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Stick to a theme to make communications effective

By Stephen Wershing

Kim called frustrated. I had helped her with her firm’s branding. We clarified its message, updated some of the text on her website, and created a checklist related to the firm’s unique expertise that visitors could download.

But after several months, she was not seeing much traffic. Few people had accessed the resource. What did we get wrong? Was the market not responding to their unique proposition?

What went wrong?

Using a free resource to build a list of prospects is a staple of internet marketing. Once the download is created, the next goal is to attract attention to it. I realized that the problem might be the messages Kim was sending to provoke interest in the download.

Kim had been diligent about publishing to the firm’s blog and posting to social media. Reviewing the posts, I discovered the articles spanned many financial topics: the power of diversification, tips on saving for college, and your investing personality. That was the clue. The scope of the articles was too broad.

Based on our discussions, Kim had decided to build the company’s brand on legacy planning. We hoped to engage interest in philanthropy, estate planning, and doing good by doing well. Unfortunately, the content Kim was publishing did not consistently connect with the vision of making a mark on the world and transmitting values to subsequent generations. (The postings did not contain a call to action either, which is a separate problem.) The firm’s marketing was not congruent with the brand’s theme.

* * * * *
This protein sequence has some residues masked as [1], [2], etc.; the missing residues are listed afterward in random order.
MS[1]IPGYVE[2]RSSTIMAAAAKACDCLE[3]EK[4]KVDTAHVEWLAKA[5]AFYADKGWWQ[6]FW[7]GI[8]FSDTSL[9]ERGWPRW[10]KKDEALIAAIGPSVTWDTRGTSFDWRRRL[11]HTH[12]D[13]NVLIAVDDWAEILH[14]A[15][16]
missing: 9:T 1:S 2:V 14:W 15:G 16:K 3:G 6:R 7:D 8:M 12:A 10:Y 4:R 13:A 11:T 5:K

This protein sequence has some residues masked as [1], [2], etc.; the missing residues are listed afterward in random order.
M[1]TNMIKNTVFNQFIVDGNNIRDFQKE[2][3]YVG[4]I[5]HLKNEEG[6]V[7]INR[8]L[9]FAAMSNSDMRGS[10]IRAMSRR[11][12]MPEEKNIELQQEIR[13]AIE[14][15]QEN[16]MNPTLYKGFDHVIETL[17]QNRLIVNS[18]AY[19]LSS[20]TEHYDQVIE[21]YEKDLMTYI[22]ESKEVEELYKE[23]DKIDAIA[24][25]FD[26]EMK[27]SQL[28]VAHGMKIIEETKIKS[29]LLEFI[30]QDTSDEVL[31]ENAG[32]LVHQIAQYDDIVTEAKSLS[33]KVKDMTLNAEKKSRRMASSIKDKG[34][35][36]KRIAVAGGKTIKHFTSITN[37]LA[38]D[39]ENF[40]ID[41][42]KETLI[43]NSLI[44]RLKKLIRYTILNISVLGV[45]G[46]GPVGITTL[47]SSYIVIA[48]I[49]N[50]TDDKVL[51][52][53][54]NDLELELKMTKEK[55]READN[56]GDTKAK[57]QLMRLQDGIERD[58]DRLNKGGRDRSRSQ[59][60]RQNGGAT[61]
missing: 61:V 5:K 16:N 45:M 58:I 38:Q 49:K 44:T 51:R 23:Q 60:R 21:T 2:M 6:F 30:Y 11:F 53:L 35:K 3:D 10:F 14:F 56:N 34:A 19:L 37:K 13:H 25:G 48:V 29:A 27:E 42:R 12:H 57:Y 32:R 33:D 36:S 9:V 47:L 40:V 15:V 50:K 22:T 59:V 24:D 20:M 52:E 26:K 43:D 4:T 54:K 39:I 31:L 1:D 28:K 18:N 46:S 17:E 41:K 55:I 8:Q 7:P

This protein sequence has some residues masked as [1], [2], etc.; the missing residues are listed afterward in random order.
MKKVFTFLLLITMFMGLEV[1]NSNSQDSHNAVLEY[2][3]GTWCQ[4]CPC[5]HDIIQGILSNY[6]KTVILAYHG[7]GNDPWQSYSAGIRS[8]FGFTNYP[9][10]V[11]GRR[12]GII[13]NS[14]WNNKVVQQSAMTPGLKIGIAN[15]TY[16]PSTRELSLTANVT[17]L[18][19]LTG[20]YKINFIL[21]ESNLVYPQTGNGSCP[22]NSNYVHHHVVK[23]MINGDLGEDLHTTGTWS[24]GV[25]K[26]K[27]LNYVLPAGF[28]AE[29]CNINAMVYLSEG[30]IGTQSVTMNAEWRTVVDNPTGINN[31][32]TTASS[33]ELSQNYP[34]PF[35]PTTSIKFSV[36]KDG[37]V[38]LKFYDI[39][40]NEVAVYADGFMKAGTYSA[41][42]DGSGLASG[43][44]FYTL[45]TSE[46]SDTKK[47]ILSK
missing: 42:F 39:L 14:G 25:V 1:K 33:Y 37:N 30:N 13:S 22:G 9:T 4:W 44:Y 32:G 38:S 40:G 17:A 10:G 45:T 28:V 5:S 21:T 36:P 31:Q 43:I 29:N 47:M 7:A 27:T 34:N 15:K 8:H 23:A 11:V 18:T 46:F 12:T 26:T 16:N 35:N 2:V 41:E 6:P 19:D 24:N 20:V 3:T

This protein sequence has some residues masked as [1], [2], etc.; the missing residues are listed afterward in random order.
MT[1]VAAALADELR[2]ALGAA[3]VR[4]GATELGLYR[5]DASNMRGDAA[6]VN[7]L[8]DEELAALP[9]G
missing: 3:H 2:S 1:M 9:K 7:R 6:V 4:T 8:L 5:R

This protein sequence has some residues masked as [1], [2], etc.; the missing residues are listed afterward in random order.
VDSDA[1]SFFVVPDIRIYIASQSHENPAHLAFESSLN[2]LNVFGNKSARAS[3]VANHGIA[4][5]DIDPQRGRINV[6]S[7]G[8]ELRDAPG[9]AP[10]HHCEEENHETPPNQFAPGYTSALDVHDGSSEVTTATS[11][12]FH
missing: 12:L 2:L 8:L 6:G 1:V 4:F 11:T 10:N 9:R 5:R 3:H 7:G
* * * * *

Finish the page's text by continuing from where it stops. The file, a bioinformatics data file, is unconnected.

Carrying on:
Consistent messaging matters

Effective marketing delivers a consistent message. It reinforces a unique offer and expertise. It connects an audience with a particular interest or challenge. But without focus, the message doesn’t come through a firm’s array of marketing communications.

Speak to your client persona (the profile of your ideal client). Begin a relationship with prospects before you meet them, through issues and topics that interest them. Position yourself as an advisor who engages with those issues. A prospect may not contact you until they experience a life event that drives a search for an advisor. But if they already see you as having expertise and an interesting point of view on financial issues that relate specifically to them, it increases the likelihood that they will reach out. But you need to be speaking to them, not to everyone. A message to everyone connects with no one. You need to be on topic.

Communicating with current clients